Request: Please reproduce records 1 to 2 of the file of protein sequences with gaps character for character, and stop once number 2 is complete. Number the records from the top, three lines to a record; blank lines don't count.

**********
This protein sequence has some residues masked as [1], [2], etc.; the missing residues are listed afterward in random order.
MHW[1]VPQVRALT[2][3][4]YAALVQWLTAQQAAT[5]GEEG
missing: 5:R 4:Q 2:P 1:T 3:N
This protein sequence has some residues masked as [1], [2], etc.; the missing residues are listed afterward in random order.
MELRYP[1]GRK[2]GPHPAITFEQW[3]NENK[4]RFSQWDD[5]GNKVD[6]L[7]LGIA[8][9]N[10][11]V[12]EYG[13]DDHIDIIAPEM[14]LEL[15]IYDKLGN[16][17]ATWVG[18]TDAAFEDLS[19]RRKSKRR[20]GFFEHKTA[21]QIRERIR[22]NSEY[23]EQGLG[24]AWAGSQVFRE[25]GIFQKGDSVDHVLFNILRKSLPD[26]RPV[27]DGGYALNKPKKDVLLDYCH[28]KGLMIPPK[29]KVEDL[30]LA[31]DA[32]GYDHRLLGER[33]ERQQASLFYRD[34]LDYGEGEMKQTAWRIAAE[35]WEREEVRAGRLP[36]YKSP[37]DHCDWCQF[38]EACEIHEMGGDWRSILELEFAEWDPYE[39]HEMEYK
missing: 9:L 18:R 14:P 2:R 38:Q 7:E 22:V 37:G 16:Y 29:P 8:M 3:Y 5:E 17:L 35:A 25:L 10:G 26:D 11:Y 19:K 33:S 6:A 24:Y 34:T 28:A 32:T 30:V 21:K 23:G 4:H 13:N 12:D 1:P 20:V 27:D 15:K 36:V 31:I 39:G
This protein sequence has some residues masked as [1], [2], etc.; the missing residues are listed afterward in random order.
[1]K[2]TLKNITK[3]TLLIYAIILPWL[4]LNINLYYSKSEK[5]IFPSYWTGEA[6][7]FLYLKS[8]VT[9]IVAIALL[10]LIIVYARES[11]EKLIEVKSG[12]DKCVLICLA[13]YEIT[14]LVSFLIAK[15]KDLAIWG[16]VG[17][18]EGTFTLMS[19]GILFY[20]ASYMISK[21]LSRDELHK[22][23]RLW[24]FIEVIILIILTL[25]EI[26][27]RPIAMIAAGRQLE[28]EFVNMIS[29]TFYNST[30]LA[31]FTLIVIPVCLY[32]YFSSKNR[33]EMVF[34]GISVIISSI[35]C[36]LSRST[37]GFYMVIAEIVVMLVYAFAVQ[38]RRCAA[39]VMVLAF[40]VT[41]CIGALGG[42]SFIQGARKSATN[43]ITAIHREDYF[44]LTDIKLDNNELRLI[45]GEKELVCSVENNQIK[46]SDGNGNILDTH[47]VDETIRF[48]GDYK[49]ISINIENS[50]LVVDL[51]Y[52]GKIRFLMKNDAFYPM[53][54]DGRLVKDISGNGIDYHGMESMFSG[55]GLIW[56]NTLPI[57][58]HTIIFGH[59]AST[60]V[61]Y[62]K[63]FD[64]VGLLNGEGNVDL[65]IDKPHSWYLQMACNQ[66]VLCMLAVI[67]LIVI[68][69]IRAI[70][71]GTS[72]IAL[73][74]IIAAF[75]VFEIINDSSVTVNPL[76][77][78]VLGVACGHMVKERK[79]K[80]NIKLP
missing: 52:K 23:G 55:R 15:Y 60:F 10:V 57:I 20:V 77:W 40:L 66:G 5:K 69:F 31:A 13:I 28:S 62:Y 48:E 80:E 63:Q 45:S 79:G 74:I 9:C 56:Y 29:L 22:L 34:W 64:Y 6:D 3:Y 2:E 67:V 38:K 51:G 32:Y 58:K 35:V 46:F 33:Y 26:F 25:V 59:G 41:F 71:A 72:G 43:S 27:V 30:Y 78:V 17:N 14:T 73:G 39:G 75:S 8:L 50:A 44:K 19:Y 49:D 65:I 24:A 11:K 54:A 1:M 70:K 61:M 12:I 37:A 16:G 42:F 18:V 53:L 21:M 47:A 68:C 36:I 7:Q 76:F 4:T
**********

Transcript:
This protein sequence has some residues masked as [1], [2], etc.; the missing residues are listed afterward in random order.
MHW[1]VPQVRALT[2][3][4]YAALVQWLTAQQAAT[5]GEEG
missing: 5:R 4:Q 2:P 1:T 3:N
This protein sequence has some residues masked as [1], [2], etc.; the missing residues are listed afterward in random order.
MELRYP[1]GRK[2]GPHPAITFEQW[3]NENK[4]RFSQWDD[5]GNKVD[6]L[7]LGIA[8][9]N[10][11]V[12]EYG[13]DDHIDIIAPEM[14]LEL[15]IYDKLGN[16][17]ATWVG[18]TDAAFEDLS[19]RRKSKRR[20]GFFEHKTA[21]QIRERIR[22]NSEY[23]EQGLG[24]AWAGSQVFRE[25]GIFQKGDSVDHVLFNILRKSLPD[26]RPV[27]DGGYALNKPKKDVLLDYCH[28]KGLMIPPK[29]KVEDL[30]LA[31]DA[32]GYDHRLLGER[33]ERQQASLFYRD[34]LDYGEGEMKQTAWRIAAE[35]WEREEVRAGRLP[36]YKSP[37]DHCDWCQF[38]EACEIHEMGGDWRSILELEFAEWDPYE[39]HEMEYK
missing: 9:L 18:R 14:P 2:R 38:Q 7:E 22:V 37:G 16:Y 29:P 8:M 3:Y 5:E 17:L 35:A 25:L 10:G 26:D 11:Y 19:K 33:S 6:A 24:Y 34:T 28:A 32:T 30:V 21:K 23:G 4:H 13:N 12:D 1:P 20:V 27:D 15:K 36:V 31:I 39:G